While not contesting that the specificity of the tip established the CI's basis of knowledge that there was a firearm in the truck, the defendant argues that the CI's mere “belief” that “Louie” did not have a license to carry a firearm was insufficient to establish probable cause that the firearm was illegal. But here, we have more than the CI's belief. First, the CI reported that “Louie” was trying to sell the firearm on the street, i.e., from the pickup truck. We think it reasonable to infer that a firearm being sold on the street is more likely to be possessed illegally and that the attempted sale did not comport with the statutory requirements for a sale.6 Cf. Commonwealth v. Brookins, 416 Mass. 97, 104, 617 N.E.2d 621 (1993) (defendant's possession of gun combined with criminal activity and flight provided probable cause that he did not have license to carry firearm); Commonwealth v. Edwards, 71 Mass. App. Ct. 716, 720, 886 N.E.2d 722 (2008), cert. denied, 556 U.S. 1155, 129 S.Ct. 1673, 173 L.Ed.2d 1040 (2009) (defendant's flight from scene provided probable cause that he did not have license to carry firearm). Contrast Commonwealth v. Couture, 407 Mass. 178, 181, 552 N.E.2d 538, cert. denied, 498 U.S. 951, 111 S.Ct. 372, 112 L.Ed.2d 334 (1990) (“unadorned fact” of possession of firearm insufficient to establish probable cause that defendant illegally possessed gun). Thus, unlike in Couture, the CI's observations of the attempted street sale provided more than an “unadorned fact” that “Louie” possessed a firearm. Indeed, here the police had a reasonable belief that there was a connection between the pickup truck and the illegal possession or sale of the firearm. Compare Commonwealth v. Suriel, 91 Mass. App. Ct. 604, 607, 78 N.E.3d 799, cert. denied, ––– U.S. ––––, 138 S. Ct. 484, 199 L.Ed.2d 368 (2017) (circumstances and location of firearm transaction gave reason to suspect unlawful sale), with Couture, supra at 180, 552 N.E.2d 538 (“[I]t has not [been] shown that ․ there was a connection between the vehicle and any criminal activity of the defendant, an essential element to a finding of probable cause” [citation omitted]).
Moreover, the police observed the pickup truck described by the CI being operated in the North End of the city, within a relatively short time after receipt of the CI's tip. This added to the probable cause analysis. See Commonwealth v. Holness, 93 Mass. App. Ct. 368, 374, 101 N.E.3d 310 (2018) (“The motion judge properly determined that the proximity of the [vehicle], in time and location, to the two shootings showed a possible link that was enough to justify a search of the vehicle pursuant to the automobile exception to the warrant requirement”). The defendant agreed to step out of the truck after it was stopped by police.7 Lozado pat frisked the defendant for weapons; none were found. In these circumstances, and given that the potential sale of an illegal gun on the street presented an immediate threat to public safety, “the inherent mobility of the motor vehicle provide[d] the exigency necessary to justify a warrantless search.” Id. See Commonwealth v. Johnson, 36 Mass. App. Ct. 336, 337, 631 N.E.2d 71 (1994) (carrying of guns in public is serious public safety concern). See also Commonwealth v. Doocey, 56 Mass. App. Ct. 550, 557-558, 778 N.E.2d 1023 (2002) (report of shots just fired is public safety concern).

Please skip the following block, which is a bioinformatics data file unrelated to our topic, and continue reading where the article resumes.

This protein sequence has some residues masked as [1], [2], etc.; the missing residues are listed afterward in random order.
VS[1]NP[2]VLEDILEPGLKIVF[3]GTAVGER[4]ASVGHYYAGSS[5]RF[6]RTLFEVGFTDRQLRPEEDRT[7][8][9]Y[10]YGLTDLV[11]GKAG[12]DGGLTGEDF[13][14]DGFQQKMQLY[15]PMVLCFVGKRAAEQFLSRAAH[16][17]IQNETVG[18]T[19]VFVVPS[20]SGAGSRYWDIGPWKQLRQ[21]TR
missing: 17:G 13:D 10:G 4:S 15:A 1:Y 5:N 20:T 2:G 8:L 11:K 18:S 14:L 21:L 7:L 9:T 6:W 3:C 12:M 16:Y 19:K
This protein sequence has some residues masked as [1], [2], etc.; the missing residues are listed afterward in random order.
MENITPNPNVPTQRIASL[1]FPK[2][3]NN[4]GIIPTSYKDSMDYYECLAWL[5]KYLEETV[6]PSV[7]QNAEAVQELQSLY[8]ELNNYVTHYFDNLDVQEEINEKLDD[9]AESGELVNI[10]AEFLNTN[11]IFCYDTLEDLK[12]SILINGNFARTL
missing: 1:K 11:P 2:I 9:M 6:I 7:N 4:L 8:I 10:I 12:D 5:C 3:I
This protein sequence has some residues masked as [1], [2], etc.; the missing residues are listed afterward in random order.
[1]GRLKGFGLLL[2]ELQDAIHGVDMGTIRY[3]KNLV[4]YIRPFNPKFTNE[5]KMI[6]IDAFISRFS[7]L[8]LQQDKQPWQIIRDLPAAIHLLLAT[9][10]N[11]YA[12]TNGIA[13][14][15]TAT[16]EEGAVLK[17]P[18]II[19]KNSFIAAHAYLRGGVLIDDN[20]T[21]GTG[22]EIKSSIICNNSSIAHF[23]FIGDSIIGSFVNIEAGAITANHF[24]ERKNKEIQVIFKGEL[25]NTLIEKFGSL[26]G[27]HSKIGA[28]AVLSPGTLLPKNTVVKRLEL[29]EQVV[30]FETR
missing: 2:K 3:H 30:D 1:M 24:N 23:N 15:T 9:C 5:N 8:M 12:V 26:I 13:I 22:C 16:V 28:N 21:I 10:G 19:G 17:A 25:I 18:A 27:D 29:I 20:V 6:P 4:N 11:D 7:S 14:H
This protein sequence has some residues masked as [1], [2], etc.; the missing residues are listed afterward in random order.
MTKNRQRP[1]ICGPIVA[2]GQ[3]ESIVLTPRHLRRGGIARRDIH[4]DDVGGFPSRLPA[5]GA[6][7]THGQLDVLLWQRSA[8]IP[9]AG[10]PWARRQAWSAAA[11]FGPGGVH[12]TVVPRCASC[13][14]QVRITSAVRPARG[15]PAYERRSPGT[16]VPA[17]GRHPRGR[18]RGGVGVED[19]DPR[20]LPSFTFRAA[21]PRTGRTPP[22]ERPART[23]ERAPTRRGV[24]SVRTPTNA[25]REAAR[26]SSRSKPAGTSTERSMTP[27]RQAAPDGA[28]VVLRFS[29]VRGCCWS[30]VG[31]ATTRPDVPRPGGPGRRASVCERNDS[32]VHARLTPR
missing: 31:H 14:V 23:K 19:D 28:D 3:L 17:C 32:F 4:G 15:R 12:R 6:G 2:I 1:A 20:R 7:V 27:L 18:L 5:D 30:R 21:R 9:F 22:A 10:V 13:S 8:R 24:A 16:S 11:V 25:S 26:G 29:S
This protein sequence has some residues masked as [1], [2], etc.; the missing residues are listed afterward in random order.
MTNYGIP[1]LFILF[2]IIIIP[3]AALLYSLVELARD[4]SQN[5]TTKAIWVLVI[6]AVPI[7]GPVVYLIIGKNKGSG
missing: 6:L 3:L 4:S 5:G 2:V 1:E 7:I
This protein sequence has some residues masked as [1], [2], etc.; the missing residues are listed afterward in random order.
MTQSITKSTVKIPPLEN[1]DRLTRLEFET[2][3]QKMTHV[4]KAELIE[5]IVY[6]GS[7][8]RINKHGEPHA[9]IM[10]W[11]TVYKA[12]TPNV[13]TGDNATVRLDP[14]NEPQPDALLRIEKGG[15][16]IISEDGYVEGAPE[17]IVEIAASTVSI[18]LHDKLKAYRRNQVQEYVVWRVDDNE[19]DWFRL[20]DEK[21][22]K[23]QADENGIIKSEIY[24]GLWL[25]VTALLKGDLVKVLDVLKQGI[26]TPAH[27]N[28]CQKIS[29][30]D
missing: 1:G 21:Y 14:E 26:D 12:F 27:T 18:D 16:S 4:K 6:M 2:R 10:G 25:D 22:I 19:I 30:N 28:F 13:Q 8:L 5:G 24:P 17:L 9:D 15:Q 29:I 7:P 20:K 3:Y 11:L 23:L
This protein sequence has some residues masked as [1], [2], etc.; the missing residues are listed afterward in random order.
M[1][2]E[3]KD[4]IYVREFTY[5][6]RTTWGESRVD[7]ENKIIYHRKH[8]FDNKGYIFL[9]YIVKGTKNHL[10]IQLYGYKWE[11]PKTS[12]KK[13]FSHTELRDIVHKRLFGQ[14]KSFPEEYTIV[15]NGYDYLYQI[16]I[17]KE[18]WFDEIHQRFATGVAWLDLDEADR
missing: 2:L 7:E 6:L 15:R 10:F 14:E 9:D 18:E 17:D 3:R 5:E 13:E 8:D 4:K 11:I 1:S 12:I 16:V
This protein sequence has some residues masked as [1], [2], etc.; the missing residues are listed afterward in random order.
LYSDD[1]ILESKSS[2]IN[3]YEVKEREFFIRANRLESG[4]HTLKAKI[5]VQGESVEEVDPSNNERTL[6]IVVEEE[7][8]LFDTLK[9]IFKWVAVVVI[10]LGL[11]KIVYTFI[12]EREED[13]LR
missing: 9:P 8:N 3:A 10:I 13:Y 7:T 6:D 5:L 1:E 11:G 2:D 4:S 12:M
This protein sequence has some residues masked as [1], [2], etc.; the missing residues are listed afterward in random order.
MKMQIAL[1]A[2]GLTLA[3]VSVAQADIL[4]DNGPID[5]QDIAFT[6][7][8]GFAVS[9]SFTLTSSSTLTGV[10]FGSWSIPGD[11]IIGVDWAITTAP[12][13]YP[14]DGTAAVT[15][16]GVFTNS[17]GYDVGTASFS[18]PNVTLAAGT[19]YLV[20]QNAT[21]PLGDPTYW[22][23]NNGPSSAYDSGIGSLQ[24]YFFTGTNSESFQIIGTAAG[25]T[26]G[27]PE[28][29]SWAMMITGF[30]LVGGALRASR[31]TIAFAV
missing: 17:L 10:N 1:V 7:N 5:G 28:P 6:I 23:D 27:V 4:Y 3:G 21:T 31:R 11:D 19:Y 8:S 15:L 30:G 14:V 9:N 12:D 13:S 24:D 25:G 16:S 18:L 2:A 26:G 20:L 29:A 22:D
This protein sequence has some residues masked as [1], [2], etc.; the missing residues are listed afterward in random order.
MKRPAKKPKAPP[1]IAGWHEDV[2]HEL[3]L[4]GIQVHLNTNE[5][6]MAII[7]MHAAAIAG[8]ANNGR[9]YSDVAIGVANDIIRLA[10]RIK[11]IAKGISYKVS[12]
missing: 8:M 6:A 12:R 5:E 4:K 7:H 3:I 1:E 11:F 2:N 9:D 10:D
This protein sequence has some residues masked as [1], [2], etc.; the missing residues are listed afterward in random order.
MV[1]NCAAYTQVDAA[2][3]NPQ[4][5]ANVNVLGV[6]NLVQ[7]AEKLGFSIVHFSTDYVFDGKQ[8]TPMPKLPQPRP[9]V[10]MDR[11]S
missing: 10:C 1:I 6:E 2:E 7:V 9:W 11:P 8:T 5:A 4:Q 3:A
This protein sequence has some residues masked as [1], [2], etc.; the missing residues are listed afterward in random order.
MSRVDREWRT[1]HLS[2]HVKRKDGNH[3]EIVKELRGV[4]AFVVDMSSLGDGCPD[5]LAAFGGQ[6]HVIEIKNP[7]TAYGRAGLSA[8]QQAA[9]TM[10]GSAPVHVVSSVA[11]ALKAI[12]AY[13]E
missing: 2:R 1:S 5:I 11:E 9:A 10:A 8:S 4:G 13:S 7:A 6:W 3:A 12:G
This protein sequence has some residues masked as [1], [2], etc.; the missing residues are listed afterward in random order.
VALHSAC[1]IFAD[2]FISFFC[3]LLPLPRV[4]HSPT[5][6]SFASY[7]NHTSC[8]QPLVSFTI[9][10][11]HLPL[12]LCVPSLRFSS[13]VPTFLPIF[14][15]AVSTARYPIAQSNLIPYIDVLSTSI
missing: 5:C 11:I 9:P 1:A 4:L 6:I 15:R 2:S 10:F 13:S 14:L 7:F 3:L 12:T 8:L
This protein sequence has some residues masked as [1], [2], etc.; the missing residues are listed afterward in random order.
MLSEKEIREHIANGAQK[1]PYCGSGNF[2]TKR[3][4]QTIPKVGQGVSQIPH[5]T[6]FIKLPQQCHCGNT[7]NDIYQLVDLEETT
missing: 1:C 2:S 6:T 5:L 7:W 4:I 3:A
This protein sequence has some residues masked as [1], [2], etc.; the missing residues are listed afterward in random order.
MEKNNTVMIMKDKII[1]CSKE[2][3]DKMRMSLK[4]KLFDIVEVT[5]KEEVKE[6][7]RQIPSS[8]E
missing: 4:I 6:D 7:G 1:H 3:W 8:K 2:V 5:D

Probable cause is anchored in belief, not in absolute certainty. See Hanright, 466 Mass. at 311-312, 994 N.E.2d 363. See also Commonwealth v. Defrancesco, 99 Mass. App. Ct. 208, 215, 164 N.E.3d 221 (2021) (“The test is probable cause, not certainty” [citation omitted]). And probable cause does not demand a showing that a belief is correct or more likely true than not true. See Commonwealth v. Skea, 18 Mass. App. Ct. 685, 689, 470 N.E.2d 385 (1984). Although a close case, we conclude that the motion to suppress was properly denied.
The trial. 1. Facts. A.G., the owner of the gun and holster recovered by the police, testified that on January 29, 2015, an unknown person approached him through an open garage door at his home in Dartmouth. The person offered to shovel his driveway for a reasonable price, and A.G. agreed. A.G. recalled that the individual was named “Lou something or other” and that he was driving a “blackish, very dark-colored, small ․ Ford Ranger truck or something like that.” The truck had distinctive markings that A.G. thought said, “Taber Landscaping or Remodeling or something like that.” A.G. had to leave for an appointment before the shoveling was completed. He closed the garage door by reaching into his unlocked Volvo that was parked in the driveway, and pressing the remote garage door opener on the visor of the car.8 A.G. said that the individual shoveling “watch[ed] [him] in this procedure.” A.G. testified that someone could gain access to his “whole home” by using the remote garage door opener to open the garage.